1. Understand who your students are. Successful educators know their students well and can track their progress. Many schools have a beginning-of-the year interview one-on-one with each student or when a student enters their school for the first time (see, for example, this intake form on page 20 of this report).

Other teachers keep a notebook or an online document to record the information they learn about students throughout the year from interactions with students and their families at school, on home visits, and so on, that can help the teachers understand the students’ needs and backgrounds.

2. Make students feel welcome. Many schools have multilingual approaches to offering a “warm embrace” to newcomer students and families, such as offering translations of materials or having parent ambassadors or liaisons from similar language backgrounds who establish a connection with families to share information about schedules, routines, expectations, etc. (see page 142 of this Newcomer Tool Kit from the U.S. Department of Education for an example of a Parent Ambassadors program from Tennessee).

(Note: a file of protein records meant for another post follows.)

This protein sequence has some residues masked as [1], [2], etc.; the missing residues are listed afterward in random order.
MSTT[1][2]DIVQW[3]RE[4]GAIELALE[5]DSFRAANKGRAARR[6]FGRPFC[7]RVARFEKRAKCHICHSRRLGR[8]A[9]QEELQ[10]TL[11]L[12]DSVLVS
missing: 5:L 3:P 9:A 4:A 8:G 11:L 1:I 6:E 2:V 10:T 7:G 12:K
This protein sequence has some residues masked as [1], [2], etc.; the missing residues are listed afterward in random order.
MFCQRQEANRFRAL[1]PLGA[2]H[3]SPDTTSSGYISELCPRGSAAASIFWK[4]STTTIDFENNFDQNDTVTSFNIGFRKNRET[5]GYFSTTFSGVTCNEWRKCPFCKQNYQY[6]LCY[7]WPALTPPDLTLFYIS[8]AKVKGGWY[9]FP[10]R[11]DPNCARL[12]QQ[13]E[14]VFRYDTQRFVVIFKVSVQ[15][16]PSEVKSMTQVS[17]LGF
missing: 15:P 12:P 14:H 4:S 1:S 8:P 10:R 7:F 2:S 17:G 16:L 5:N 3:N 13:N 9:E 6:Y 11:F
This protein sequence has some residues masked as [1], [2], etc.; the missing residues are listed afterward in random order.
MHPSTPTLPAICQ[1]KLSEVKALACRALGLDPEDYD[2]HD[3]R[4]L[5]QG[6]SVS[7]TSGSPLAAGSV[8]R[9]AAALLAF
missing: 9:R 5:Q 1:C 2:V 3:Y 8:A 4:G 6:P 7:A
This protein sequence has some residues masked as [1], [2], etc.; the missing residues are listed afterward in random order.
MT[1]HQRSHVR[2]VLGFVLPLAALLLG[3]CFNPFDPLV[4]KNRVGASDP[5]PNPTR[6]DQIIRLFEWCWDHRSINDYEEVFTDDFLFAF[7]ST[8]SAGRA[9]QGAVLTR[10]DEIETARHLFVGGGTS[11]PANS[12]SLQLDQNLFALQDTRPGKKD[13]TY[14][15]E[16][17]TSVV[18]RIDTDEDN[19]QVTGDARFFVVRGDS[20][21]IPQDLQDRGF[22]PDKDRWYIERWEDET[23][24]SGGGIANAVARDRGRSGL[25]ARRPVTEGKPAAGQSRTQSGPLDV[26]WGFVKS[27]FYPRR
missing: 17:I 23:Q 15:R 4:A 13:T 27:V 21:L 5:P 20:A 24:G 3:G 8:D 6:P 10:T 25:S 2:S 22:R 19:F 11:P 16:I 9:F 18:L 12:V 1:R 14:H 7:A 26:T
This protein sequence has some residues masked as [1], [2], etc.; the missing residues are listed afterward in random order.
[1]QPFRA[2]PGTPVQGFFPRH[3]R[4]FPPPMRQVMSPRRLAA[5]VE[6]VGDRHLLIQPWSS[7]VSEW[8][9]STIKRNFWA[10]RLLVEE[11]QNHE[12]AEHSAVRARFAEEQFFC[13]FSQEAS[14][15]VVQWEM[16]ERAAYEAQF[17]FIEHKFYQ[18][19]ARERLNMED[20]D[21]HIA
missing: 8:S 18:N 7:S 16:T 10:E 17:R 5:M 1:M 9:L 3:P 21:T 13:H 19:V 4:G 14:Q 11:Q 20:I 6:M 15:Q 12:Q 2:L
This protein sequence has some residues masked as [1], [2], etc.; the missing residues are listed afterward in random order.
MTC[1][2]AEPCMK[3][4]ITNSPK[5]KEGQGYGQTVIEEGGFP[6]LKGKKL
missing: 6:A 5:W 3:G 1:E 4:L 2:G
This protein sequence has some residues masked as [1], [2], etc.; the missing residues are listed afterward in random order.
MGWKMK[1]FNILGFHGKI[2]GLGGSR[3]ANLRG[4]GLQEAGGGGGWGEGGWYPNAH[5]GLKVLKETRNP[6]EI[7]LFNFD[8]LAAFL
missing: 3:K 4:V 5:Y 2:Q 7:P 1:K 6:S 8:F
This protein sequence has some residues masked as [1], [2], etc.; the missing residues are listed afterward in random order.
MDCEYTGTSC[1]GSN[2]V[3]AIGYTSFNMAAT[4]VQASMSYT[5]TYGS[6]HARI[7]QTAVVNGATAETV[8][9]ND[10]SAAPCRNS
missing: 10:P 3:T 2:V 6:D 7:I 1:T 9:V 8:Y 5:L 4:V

Bulletin boards with words of welcome in many languages and international nights that allow families to share cultural traditions (through food, music, dance, etc.) encourage participation in a new context for newcomers and their families.

3. Take a trauma-informed approach. Many students have seen and experienced unspeakable violence that spurred their migration or during their journey to the U.S., and sometimes even once here. Having school staff who are attentive to students’ holistic well-being and give students opportunities to share, without pressuring them to, is of utmost importance.

School psychologists, interns from local community welfare agencies, or a school Wellness Center can encourage educators and students to attend to the social and emotional aspects of student well-being. This video by Colorín Colorado offers a glimpse into how one school in Michigan does this intentionally and effectively.